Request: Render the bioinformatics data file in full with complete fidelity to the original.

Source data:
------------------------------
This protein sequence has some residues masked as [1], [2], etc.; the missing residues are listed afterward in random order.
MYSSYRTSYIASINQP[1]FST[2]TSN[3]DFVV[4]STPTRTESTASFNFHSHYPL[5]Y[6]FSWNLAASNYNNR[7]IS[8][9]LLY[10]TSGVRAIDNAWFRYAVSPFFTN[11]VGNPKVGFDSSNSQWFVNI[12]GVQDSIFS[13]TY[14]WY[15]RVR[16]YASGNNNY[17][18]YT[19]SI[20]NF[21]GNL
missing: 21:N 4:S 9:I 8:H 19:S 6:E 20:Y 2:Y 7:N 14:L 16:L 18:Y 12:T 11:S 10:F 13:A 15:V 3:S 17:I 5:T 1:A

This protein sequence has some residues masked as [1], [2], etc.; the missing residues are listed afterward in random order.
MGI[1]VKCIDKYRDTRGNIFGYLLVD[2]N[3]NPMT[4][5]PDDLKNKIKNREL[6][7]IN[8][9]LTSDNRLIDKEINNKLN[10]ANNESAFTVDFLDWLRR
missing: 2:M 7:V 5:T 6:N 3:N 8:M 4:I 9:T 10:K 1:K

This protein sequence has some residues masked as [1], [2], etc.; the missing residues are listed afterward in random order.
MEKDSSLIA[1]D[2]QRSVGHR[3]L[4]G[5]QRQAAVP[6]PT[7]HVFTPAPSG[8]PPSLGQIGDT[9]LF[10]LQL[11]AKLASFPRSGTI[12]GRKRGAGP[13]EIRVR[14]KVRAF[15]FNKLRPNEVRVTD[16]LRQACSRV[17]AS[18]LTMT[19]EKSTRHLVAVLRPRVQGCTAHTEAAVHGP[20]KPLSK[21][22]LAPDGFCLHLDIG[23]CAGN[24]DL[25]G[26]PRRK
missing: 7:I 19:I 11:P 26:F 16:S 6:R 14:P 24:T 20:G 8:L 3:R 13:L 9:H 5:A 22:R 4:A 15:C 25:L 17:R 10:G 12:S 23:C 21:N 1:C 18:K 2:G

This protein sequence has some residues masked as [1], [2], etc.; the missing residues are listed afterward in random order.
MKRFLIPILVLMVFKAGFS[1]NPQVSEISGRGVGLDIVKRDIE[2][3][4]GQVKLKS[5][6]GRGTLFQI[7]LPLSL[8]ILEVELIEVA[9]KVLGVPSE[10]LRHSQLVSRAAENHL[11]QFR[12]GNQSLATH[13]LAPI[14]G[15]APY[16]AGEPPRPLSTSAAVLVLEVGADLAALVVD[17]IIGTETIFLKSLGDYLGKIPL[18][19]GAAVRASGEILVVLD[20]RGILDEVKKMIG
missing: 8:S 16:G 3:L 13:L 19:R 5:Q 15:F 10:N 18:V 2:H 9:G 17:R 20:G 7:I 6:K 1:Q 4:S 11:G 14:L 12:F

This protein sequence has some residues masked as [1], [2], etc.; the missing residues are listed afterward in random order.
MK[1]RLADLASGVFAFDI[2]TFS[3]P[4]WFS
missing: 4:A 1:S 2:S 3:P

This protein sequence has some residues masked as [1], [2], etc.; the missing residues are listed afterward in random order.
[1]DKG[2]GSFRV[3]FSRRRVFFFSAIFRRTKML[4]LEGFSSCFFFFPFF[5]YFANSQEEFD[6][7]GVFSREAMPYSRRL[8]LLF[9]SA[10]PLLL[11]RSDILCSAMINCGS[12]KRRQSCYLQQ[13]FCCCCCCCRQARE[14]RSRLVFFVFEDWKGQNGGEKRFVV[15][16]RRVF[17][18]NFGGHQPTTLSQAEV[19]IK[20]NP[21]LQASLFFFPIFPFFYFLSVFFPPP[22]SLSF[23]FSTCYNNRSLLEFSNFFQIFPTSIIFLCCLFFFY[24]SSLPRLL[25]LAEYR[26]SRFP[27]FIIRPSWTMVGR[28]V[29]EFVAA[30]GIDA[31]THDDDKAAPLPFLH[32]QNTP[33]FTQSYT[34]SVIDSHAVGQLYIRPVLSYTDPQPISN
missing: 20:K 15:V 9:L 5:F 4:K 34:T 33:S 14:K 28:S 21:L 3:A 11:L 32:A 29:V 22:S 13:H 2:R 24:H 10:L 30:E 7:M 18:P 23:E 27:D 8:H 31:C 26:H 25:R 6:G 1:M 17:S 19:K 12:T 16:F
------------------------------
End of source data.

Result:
This protein sequence has some residues masked as [1], [2], etc.; the missing residues are listed afterward in random order.
MYSSYRTSYIASINQP[1]FST[2]TSN[3]DFVV[4]STPTRTESTASFNFHSHYPL[5]Y[6]FSWNLAASNYNNR[7]IS[8][9]LLY[10]TSGVRAIDNAWFRYAVSPFFTN[11]VGNPKVGFDSSNSQWFVNI[12]GVQDSIFS[13]TY[14]WY[15]RVR[16]YASGNNNY[17][18]YT[19]SI[20]NF[21]GNL
missing: 21:N 4:S 9:I 8:H 19:S 6:E 20:Y 2:Y 7:N 14:L 16:L 18:Y 12:T 11:S 10:F 13:A 15:V 3:S 17:I 5:T 1:A

This protein sequence has some residues masked as [1], [2], etc.; the missing residues are listed afterward in random order.
MGI[1]VKCIDKYRDTRGNIFGYLLVD[2]N[3]NPMT[4][5]PDDLKNKIKNREL[6][7]IN[8][9]LTSDNRLIDKEINNKLN[10]ANNESAFTVDFLDWLRR
missing: 2:M 7:V 5:T 6:N 3:N 8:M 4:I 9:T 10:K 1:K

This protein sequence has some residues masked as [1], [2], etc.; the missing residues are listed afterward in random order.
MEKDSSLIA[1]D[2]QRSVGHR[3]L[4]G[5]QRQAAVP[6]PT[7]HVFTPAPSG[8]PPSLGQIGDT[9]LF[10]LQL[11]AKLASFPRSGTI[12]GRKRGAGP[13]EIRVR[14]KVRAF[15]FNKLRPNEVRVTD[16]LRQACSRV[17]AS[18]LTMT[19]EKSTRHLVAVLRPRVQGCTAHTEAAVHGP[20]KPLSK[21][22]LAPDGFCLHLDIG[23]CAGN[24]DL[25]G[26]PRRK
missing: 7:I 19:I 11:P 26:F 16:S 6:R 14:P 24:T 20:G 8:L 3:R 13:L 9:H 5:A 22:R 4:A 15:C 25:L 17:R 10:G 12:S 23:C 21:N 1:C 18:K 2:G

This protein sequence has some residues masked as [1], [2], etc.; the missing residues are listed afterward in random order.
MKRFLIPILVLMVFKAGFS[1]NPQVSEISGRGVGLDIVKRDIE[2][3][4]GQVKLKS[5][6]GRGTLFQI[7]LPLSL[8]ILEVELIEVA[9]KVLGVPSE[10]LRHSQLVSRAAENHL[11]QFR[12]GNQSLATH[13]LAPI[14]G[15]APY[16]AGEPPRPLSTSAAVLVLEVGADLAALVVD[17]IIGTETIFLKSLGDYLGKIPL[18][19]GAAVRASGEILVVLD[20]RGILDEVKKMIG
missing: 8:S 16:G 3:L 13:L 19:R 5:Q 15:F 10:N 18:V 2:H 9:G 17:R 20:G 7:I 6:K 1:Q 4:S 11:G 14:L 12:F

This protein sequence has some residues masked as [1], [2], etc.; the missing residues are listed afterward in random order.
MK[1]RLADLASGVFAFDI[2]TFS[3]P[4]WFS
missing: 4:A 1:S 2:S 3:P

This protein sequence has some residues masked as [1], [2], etc.; the missing residues are listed afterward in random order.
[1]DKG[2]GSFRV[3]FSRRRVFFFSAIFRRTKML[4]LEGFSSCFFFFPFF[5]YFANSQEEFD[6][7]GVFSREAMPYSRRL[8]LLF[9]SA[10]PLLL[11]RSDILCSAMINCGS[12]KRRQSCYLQQ[13]FCCCCCCCRQARE[14]RSRLVFFVFEDWKGQNGGEKRFVV[15][16]RRVF[17][18]NFGGHQPTTLSQAEV[19]IK[20]NP[21]LQASLFFFPIFPFFYFLSVFFPPP[22]SLSF[23]FSTCYNNRSLLEFSNFFQIFPTSIIFLCCLFFFY[24]SSLPRLL[25]LAEYR[26]SRFP[27]FIIRPSWTMVGR[28]V[29]EFVAA[30]GIDA[31]THDDDKAAPLPFLH[32]QNTP[33]FTQSYT[34]SVIDSHAVGQLYIRPVLSYTDPQPISN
missing: 20:K 15:V 9:L 5:F 4:K 34:T 33:S 14:K 28:S 21:L 3:A 11:L 32:A 29:V 22:S 13:H 2:R 24:H 10:L 30:E 7:M 18:P 23:E 27:D 8:H 31:C 26:H 25:R 6:G 1:M 17:S 19:K 12:T 16:F